Although Cipollini broke Binda’s mark last year, he was overshadowedby Petacchi, who won six stages and wore the maglia rosa for thefirst week of the Giro. That’s the kind of quality podium time Cipolliniis accustomed to, and he vows to get back.

“I love the adrenaline of racing. Last season was not how I had hoped,”Cipollini said. “I am motivated to make a strong season and show everyonewho the world’s best sprinter is.”

Even more motivating for Cipollini is his return to the Tour. He hasn’tbeen back since his toga stunt in 1999, and he almost retired last year,crushed that he wasn’t allowed to start the Tour while wearing the rainbowjersey. But Tour de France director Jean-Marie Leblanc — perhaps realizinghe needs the charismatic sprinter to lighten up the opening week of racingbefore the first mountains — has allowed Cipollini another shot at thesport’s biggest race.

No one ever said the crown prince had to be more glamorous than theking. Petacchi shies away from comparisons to Cipollini and insists he’snot out to dethrone anyone; he shrugs off his amazing 2003 run and simplysays it was a matter of hitting his stride.

“It’s a normal thing that we’re compared, we’re two Italian riders.We are at the highest levels of the sprint, but we’re different kinds ofriders,” Petacchi said. “I can make it over the climbs better than Mario.You can see that at the Giro. I won stages after the mountains.”

Petacchi realizes it’s inevitable that the zealous Italian press isgoing to play up the duel.While there is a host of other top sprintersin the mix, having two top Italians spar in the Giro is simply good forbusiness. “It’s normal that the press builds up this rivalry between us,”Petacchi said. “It’s good for cycling. During the race, Mario is a rival,but off the bike there are no problems.”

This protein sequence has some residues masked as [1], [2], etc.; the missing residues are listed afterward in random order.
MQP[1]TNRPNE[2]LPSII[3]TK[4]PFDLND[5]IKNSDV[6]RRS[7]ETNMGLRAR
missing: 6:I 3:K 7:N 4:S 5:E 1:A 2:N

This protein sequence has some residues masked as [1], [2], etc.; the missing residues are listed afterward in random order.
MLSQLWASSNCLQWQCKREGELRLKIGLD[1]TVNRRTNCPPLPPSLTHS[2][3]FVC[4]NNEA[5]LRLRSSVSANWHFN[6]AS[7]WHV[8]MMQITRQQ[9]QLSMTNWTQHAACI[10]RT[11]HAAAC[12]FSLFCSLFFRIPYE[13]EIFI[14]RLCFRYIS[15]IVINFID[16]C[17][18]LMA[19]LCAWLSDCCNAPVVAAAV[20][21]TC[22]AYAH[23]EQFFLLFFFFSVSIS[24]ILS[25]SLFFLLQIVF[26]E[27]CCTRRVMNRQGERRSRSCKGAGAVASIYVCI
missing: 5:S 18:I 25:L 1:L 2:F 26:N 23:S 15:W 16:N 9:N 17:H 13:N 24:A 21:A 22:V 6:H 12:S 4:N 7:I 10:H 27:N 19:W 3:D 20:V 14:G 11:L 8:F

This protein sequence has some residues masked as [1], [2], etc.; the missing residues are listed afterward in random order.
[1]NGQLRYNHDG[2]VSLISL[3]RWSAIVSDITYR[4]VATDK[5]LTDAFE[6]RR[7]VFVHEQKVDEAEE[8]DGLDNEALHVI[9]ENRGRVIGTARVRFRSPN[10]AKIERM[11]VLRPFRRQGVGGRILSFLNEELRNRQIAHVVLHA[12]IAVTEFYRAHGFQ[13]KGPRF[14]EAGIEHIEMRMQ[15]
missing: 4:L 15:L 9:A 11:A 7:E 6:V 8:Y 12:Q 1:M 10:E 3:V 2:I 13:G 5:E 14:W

Reserved and unassuming, Petacchi sometimes needs to be nudged intothe fray. Indeed, he is so proper in the rough-and-tumble world of bunchsprints that he’s earned the nickname “The Gentleman.” And despite winningsix stages in the Giro, Petacchi wasn’t so keen on the Tour until FassaBortolo boss Giancarlo Ferretti convinced him that he was on the form ofhis career. The legendary sport director had
to reanimate his protégé yet again for the Vuelta.

“No one could ever have imagined that I would have had a season likeI did,” Petacchi said. “That season changed for me when I won the firststage of the Giro and won the maglia rosa. That changed everythingfor me. It gave me extra motivation and drive.”

In Petacchi’s case, quiet years of hard work away from the headlinespaid off handsomely. Petacchi won just one race in his first four yearsas a pro, but took nine victories in 2000, including a Vuelta stage.

Petacchi didn’t win his first Giro stage until last year, a long droughtfor an Italian sprinter. If there’s a chink in Petacchi’s sprinting armorit’s been his inability to win a long one-day classic. His critics arequick to point out that Petacchi weakens in anything longer than 200km.Last year at Paris-Tours and again this spring in Milan-San Remo, Petacchiwilted in the final drive to the line when he seemed to have victory inhis hands. Oscar Freire (Rabobank) took the victory at Milan-San Remo inMarch while Petacchi settled for fourth, his legs al dente.

“I lost in a similar manner at Paris-Tours,” Petacchi admits. “I hada great team to help me and I disappointed them, which is the thing thatbothers me the most. I simply didn’t have the legs for the sprint and perhapsI went a little too soon.”

The San Remo meltdown has been Petacchi’s lone disappointment this season.He’s clearly in command of the sprints, taking six victories going intomid-April. Those results only bolster Petacchi’s growing confidence. “BeforeI was the one looking for the wheel of the stronger rider, but now theyare looking to be on my wheel,” he said. “It puts me in the superior positionbecause they have to come around me, not me around someone else.”

The battle lines are drawn. It’s Domina Vacanze’s zebra train againstFassa Bortolo’s silver and blue. Cipollini vs. Petacchi, the emperor vs.the usurper.